10+ Bushcraft Tips: Upside Down Fire | Survival Skills

Here are 10 bushcraft tips and survival skills that you can apply in the wilderness. From the upside down fire for low-maintenance …


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  1. The upside-down-fire IMHO is one of the best inventions ever made, far superior to a usual tipi-fire. Even dry wood contains some 20% water and with a tipi-fire the heat goes up through a huge pile of wood, causing the water to evaporate/steam, reducing the temperature, disabeling the oil, resin and wax in the wood to ignite and create lots of gray or black smoke, which is highly toxic. Once the water is gone, the rest of the wood will burn away quickly in a raging fire. The upside-down-fire only dries out the top layer with very little smoke and allow the wood-gas to ignite, giving you an even, steady, prolonged burn. Due to the steady burn you can start boiling water almost imidiately after starting the fire – no need to wait for coals, wasting the heat.
    The supply of oxygen is crucial to every fire, so for best results don't pack the wood tight, but leave some space between the logs (~0.5in.).
    A sharp 90° spine on your knife is good for scraping (fat-)wood, but for striking a ferrorod on a regular basis, a designated striker is preferred. Striking a ferrorod as well as using it for a flint-and-steel will mess up the spine soon. I lately bought a set of HM-(hard metal= tungsten carbide) planer blades, ground a 90° with a diamond disc and now have some strikers that probably will never wear out.
    BTW: the Terävä Jääkäripuukko is a phantastic knife, wish I had known about them earlier, would have skipped a lot of Moras.

  2. These are great tips for fire starting that upside down fire is very interesting I'd like to add something if you don't mind I have read and also found this to be true that guitar picks when lit are actually great sources of starting a fire what I've done in the past is put 3 or 4 guitar picks on a lighter and wrap them in electrical and that right there is my fire starting kit the lighter and the guitar picks along with the electrical tape

  3. Dear my brother, I do like your video very much from Cambodia 🇰🇭 . Your skill was teaching me every my camping. Can I reaction your video and share your skill to the world ?

  4. 4:00 Tri-pod hanger. As a Boy Scout some decades ago, one of the camp "tools" we had to make up and use was a pothanger. In those years mattress chain was very common and very cheap (still widely used in UK for hanging baskets of flowers!), so still available. At each end we'd attach a hook made from one link unfolded. Loop one hook around the sticks above the tie point and down to the chain, and the other hook around the pot handle and back up the chain to the correct height you want. Perfect, and very flexible.
    4:19 Hatchet. Oh yes, controversial subject. I'm afraid I'm not a fan, because I believe I can get by without one, in favour of a nice big camp knife (a love started all those years ago as a Boy Scout!). For cutting tools, I would have a different set of tools, which together, cover all the bases (in my humble opinion).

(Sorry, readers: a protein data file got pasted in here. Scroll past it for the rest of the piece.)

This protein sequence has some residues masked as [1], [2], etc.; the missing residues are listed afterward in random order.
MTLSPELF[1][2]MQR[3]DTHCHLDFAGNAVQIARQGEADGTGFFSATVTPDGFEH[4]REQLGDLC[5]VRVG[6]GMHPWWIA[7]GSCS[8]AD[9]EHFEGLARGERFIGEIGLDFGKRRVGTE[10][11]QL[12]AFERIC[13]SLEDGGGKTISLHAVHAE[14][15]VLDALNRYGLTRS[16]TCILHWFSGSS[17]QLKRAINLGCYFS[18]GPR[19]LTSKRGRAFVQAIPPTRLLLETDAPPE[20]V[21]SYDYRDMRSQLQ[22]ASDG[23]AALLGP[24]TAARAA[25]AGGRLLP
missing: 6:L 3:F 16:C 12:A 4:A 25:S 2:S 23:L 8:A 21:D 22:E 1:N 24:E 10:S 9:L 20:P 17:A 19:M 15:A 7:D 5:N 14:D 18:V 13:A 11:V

Firstly, and not negotiable, a folding saw (A Silky Gomboy if weight is a problem, or a Bigboy if not).
    Then a large knife, 7" blade at least (my choice: Cold Steel Trail Master San Mai iii). This would most likely be attached to my pack while moving.
    Also, I would have a belt knife which would be on my belt at all times (here I'd go for the CD SRK (sabre grind). This will deal with most medium size tasks around camp.
    Lastly, I would also have a multi-tool for all those incidental tasks around camp or on the move (Victorinox Hercules). This I would carry on a lanyard and hanging inside my trousers pocket. The lanyard must have a snap hook for quick disengagement when needed.
    These four together would not weigh much more than an axe and pouch, and be much more convenient to carry and use, and much more flexible. (Although, I must admit an axe is a lot of fun to use!).
    Thanks for a very interesting video.

  5. You can make the upside down fire last a lot longer if you fill the gaps in each layer with a bit of dirt. This reduces the airflow, so it will burn slower and the flames need longer to get to the next layer. Especially on windy days this is helpful.

  6. I love these quick tip videos they’re so full of knowledge in a short and very well organised format. One thing I would love to see is all your different bits of kit laid out in evolution i.e. how you came to find that canvas tent/poncho and what bit of kit you were originally using that led to it/other items. I know for example you probably use a different knife, axe or saw from when you started but I’d love to see your journey from where started to now through the kit you use.

  7. I knew most of these but I still enjoyed the excellent video. Always good to refresh knowledge. Didn't know about the grass in among the moss so a great piece of new learning. Thanks. Keep up the great work

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